JCC of Middlesex County and YMCA Celebrate a Unique Collaboration in Edison
Twenty years ago the idea of a Jewish community center and YMCA coming together under one roof was met with skepticism, even though from a financial perspective it made sense.
However, that partnership between the Jewish Community Center of Middlesex County and the YMCA of Metuchen, Edison, Woodbridge and South Amboy, launched with both trepidation and optimism on Dec. 15, 2002 as the Community Campus in Edison, is now celebrating 20 years of success as a place where everyone’s beliefs are respected. It remains the country’s only such partnership.
It has fulfilled the goal of putting both institutions on firm financial footing, but more than that, it has been a model of tolerance for other religions, races and cultures at a time when that seems to be in short demand across the nation.
“I would say the JCC is a place where all religions and backgrounds are welcome,” said JCC Director of Community Engagement and Jewish Life Esther Fendrick. “In all we do we are guided by Jewish values and we want to foster an appreciation in our community of our heritage, and at the same time, we encourage everyone to respect everyone’s religion and culture.”
That tolerance is on full display in many ways, including its holiday scheduling. Both the JCC and YMCA are closed on Christmas, Easter, Rosh Hashana and Yom Kippur. Its pool has women and men-only swim times in deference to the religious concerns of Orthodox Jews. It hosts Edison’s annual Hanukkah menorah lighting and program and its Yom HaShoah Holocaust program is co-sponsored by Metuchen-Edison Area Interfaith Clergy Association.
Contrary to some fears in the Jewish community that the JCC would lose its Jewish flavor, the JCC has been able to increase Jewish programming over the years thanks to increased revenue and membership and its facilities remain kosher. It hosts a large Hanukkah luncheon and Passover seder, Purim carnival and a Sukkot celebration featuring entertainment and other Jewish programming.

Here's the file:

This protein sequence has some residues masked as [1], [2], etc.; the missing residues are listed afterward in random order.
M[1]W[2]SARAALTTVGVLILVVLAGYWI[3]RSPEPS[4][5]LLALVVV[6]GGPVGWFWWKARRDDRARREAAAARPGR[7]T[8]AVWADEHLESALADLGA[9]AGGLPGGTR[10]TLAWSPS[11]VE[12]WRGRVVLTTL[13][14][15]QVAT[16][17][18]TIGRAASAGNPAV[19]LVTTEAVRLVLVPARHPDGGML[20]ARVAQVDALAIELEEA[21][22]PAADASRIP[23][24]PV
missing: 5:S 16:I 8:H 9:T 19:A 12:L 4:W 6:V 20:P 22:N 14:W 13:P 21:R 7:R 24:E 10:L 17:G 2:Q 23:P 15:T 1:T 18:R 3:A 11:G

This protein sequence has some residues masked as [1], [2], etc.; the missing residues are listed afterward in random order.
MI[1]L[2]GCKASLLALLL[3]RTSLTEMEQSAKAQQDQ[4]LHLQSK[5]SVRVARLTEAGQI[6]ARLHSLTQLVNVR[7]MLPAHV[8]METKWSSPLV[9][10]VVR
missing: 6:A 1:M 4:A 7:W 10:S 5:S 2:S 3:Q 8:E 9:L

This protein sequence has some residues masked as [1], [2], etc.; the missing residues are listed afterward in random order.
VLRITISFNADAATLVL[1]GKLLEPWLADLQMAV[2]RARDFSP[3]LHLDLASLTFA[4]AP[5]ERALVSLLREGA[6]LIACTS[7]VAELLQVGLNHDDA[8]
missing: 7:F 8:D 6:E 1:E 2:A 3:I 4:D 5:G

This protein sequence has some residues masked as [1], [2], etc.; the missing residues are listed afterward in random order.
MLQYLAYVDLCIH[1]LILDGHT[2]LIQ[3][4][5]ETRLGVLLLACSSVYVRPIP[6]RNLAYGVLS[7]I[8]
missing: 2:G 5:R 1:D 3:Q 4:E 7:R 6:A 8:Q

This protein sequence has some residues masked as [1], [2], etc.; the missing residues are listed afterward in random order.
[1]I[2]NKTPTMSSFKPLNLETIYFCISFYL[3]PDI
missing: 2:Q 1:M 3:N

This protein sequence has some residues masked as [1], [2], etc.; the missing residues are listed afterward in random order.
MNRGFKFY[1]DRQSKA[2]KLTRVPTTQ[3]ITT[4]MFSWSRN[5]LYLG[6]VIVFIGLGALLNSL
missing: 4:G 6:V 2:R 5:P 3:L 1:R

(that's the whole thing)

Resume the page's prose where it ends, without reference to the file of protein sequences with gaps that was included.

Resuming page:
Its Purim carnival, co-sponsored with Congregation Neve Shalom in Metuchen and Temple Emanu-El, features “fun fact” sheets explaining the holiday to any non-Jewish attendees.
In the preschool, each child receives an outreach bag on holidays, said Fendrick. For Hanukkah, the bag will contain gelt and a dreidel with an explanation of their meaning.
The JCC has planned a series of programs in the spring to celebrate Yom H’Azmaut as Israel’s 75th birthday approaches.
“I firmly believe education is a really important piece in combating antisemitism and discrimination,” said Fendrick. “It’s really important to explain to the entire community why we’re celebrating.”
The JCC also sponsors a book club that meets monthly to discuss a book with a Jewish theme or has been written by a Jewish author and activities for teens and adults.
“Its greatest impact has been to allow us to provide expanded resources and create more points of entry for individuals seeking programs and services,” said JCC Executive Director Adam Glinn of the partnership. “Everybody comes to the JCC for different reasons. Some for health and wellness. Some come for pre-school or socialization. We offer a full range of programs that span age and diversity of interest, including for the disabled, that celebrate Jewish life. We get a wonderfully diverse audience to some of these programs. Our peer collaboration with the YMCA has enhanced those opportunities. We serve more of the Jewish community than we did 20 years ago.”